South Africa, a water scarce country, experiences the phenomenon that its life supporting natural water resources is seriously threatened by the users that are totally dependent on it. South Africa is globally applauded to have of the best and most progressive water laws and policies. There are however growing concerns regarding natural water resource quality deterioration and a critical void in the management of natural resources and compliance to policies due to increasing institutional uncertainties and failures. These are in accordance with concerns of many South African researchers and practitioners that call for a change in paradigm from talk to practice and a more constructive, practical approach to governance challenges in the management of water resources. A qualitative theory-building case study through longitudinal action research was conducted from 2014 to 2017. The research assessed whether a strategic positioned institutional agent can be parlayed to facilitate and execute WRM on catchment level by engaging multiple stakeholders in a polycentric setting. Through a critical realist approach a distinction was made between ex ante self-deterministic human behaviour in the realist realm, and ex post governance-management in the constructivist realm. A congruence analysis, including Toulmin’s method of argumentation analysis, was utilised. The study evaluated the unique case of a self-steering local water management institution, the Impala Water Users Association (WUA) in the Pongola River catchment in the northern part of the KwaZulu-Natal Province of South Africa. Exploiting prevailing water resource threats, it expanded its ancillary functions from 20,000 to 300,000 ha. Embarking on WRM activities, it addressed natural water system quality assessments, social awareness, knowledge support, and threats, such as: soil erosion, waste and effluent into water systems, coal mining, and water security dimensions; through structured engagement with 21 different catchment stakeholders. By implementing a proposed polycentric governance-management model on a catchment scale, the WUA achieved to fill the void. It developed a foundation and capacity to protect the resilience of the natural environment that is critical for freshwater resources to ensure long-term water security of the Pongola River basin. Further work is recommended on appropriate statutory delegations, mechanisms of sustainable funding, sufficient penetration of knowledge to local levels to catalyse behaviour change, incentivised support from professionals, back-to-back expansion of WUAs to alleviate scale and cost burdens, and the creation of catchment data monitoring and compilation centres.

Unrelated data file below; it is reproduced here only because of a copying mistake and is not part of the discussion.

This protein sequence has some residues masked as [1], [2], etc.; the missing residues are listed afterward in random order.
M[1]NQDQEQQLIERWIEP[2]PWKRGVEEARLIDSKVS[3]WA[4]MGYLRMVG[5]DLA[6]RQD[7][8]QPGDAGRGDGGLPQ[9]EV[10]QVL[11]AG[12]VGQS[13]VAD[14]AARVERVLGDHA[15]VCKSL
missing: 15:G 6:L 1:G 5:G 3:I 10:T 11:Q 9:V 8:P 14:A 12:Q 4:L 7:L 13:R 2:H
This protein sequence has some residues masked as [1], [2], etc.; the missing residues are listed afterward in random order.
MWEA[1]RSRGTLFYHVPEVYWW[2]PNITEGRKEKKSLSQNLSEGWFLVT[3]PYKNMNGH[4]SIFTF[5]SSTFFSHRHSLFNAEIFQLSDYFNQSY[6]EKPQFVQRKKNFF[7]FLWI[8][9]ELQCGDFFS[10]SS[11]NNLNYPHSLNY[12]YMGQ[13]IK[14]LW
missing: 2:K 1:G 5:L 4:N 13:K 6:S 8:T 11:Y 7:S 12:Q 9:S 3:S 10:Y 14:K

‘Energy for all’, is a global issue of concern for the past many years. Despite the number of technological advancements and innovations, significant numbers of people are living without access to electricity around the world. India, an emerging economy, tops the list of nations having the maximum number of residents living off the grid, thus raising global attention in past few years to provide clean and sustainable energy access solutions to all of its residents. It is evident from developed economies that centralized planning and electrification alone is not sufficient for meeting energy security. Implementation of off-grid and consumer-driven energy models like Decentralized Renewable Energy (DRE) systems have played a significant role in meeting the national energy demand in developed nations. Cases of DRE systems have been reported in developing countries like India for the past few years. This paper attempts to profile the status of DRE projects in the Indian context with their scope and relevance to ensure universal electrification. Diversified cases of DRE projects, particularly solar, biomass and micro hydro are identified in different Indian states. Critical factors affecting the sustainability of DRE projects are extracted with their interlinkages in the context of developers, beneficiaries and promoters involved in such projects. Socio-techno-economic indicators are identified through similar cases in the context of DRE projects. Exploratory factor analysis is performed to evaluate the critical sustainability factors followed by regression analysis to establish the relationship between the dependent and independent factors. The generated EFA-Regression model provides a basis to develop the sustainability and replicability framework for broader coverage of DRE projects in developing nations in order to attain the goal of universal electrification with least carbon emissions.